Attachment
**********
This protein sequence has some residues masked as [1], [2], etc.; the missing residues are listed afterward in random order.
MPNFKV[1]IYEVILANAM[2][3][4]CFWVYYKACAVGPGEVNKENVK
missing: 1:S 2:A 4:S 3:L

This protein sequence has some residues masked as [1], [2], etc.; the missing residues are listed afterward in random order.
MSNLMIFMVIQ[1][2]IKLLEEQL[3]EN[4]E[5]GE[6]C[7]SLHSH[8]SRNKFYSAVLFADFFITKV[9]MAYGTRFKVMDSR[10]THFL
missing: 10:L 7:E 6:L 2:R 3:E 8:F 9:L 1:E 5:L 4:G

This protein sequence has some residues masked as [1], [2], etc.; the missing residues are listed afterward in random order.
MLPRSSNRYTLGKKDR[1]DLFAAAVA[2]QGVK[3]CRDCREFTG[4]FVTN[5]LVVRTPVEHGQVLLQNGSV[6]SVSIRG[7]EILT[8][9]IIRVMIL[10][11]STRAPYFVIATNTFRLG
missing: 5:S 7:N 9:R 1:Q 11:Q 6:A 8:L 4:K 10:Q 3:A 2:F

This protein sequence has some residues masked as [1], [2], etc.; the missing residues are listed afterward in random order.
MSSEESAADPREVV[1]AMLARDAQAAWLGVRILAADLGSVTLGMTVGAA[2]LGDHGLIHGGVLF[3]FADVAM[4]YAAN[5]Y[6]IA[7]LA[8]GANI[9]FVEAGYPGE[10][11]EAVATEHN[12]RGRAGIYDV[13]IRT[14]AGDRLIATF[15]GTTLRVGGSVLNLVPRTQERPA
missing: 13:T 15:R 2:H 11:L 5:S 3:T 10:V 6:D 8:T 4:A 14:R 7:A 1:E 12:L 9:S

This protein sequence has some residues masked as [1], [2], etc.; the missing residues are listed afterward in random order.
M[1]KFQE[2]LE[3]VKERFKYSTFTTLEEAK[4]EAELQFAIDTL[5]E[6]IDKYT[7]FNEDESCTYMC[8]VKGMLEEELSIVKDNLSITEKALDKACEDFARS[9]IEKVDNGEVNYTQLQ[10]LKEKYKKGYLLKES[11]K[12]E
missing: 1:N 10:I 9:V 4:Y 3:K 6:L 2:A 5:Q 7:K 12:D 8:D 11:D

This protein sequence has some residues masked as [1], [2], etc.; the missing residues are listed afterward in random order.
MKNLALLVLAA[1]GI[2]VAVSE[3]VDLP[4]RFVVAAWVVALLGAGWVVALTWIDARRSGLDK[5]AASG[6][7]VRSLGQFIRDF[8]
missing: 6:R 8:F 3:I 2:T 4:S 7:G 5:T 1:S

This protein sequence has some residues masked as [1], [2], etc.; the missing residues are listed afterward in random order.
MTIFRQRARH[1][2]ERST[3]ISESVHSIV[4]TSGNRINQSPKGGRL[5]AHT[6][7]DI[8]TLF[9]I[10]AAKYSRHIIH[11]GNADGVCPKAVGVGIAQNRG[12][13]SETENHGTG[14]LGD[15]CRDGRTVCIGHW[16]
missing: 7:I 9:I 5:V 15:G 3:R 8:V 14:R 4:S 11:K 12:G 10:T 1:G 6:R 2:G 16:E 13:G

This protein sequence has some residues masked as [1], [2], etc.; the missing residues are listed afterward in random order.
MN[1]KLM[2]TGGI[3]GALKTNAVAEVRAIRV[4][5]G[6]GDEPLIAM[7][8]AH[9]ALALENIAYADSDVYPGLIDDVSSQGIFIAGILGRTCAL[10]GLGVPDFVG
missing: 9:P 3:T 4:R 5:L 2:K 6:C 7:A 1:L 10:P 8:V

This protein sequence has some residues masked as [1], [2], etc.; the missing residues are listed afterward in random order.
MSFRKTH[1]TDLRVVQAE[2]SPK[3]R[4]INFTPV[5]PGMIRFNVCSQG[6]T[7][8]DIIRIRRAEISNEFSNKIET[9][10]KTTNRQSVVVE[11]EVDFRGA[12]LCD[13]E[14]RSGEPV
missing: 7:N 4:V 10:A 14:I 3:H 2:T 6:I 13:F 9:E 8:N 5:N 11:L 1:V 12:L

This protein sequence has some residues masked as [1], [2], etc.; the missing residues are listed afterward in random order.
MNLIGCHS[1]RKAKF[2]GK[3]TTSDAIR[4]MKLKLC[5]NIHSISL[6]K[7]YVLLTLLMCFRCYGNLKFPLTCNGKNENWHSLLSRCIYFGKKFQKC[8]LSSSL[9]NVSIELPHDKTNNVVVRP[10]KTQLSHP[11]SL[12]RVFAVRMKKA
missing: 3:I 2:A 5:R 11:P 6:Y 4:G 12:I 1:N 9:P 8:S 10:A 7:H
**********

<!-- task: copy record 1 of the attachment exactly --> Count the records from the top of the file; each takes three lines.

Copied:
This protein sequence has some residues masked as [1], [2], etc.; the missing residues are listed afterward in random order.
MPNFKV[1]IYEVILANAM[2][3][4]CFWVYYKACAVGPGEVNKENVK
missing: 1:S 2:A 4:S 3:L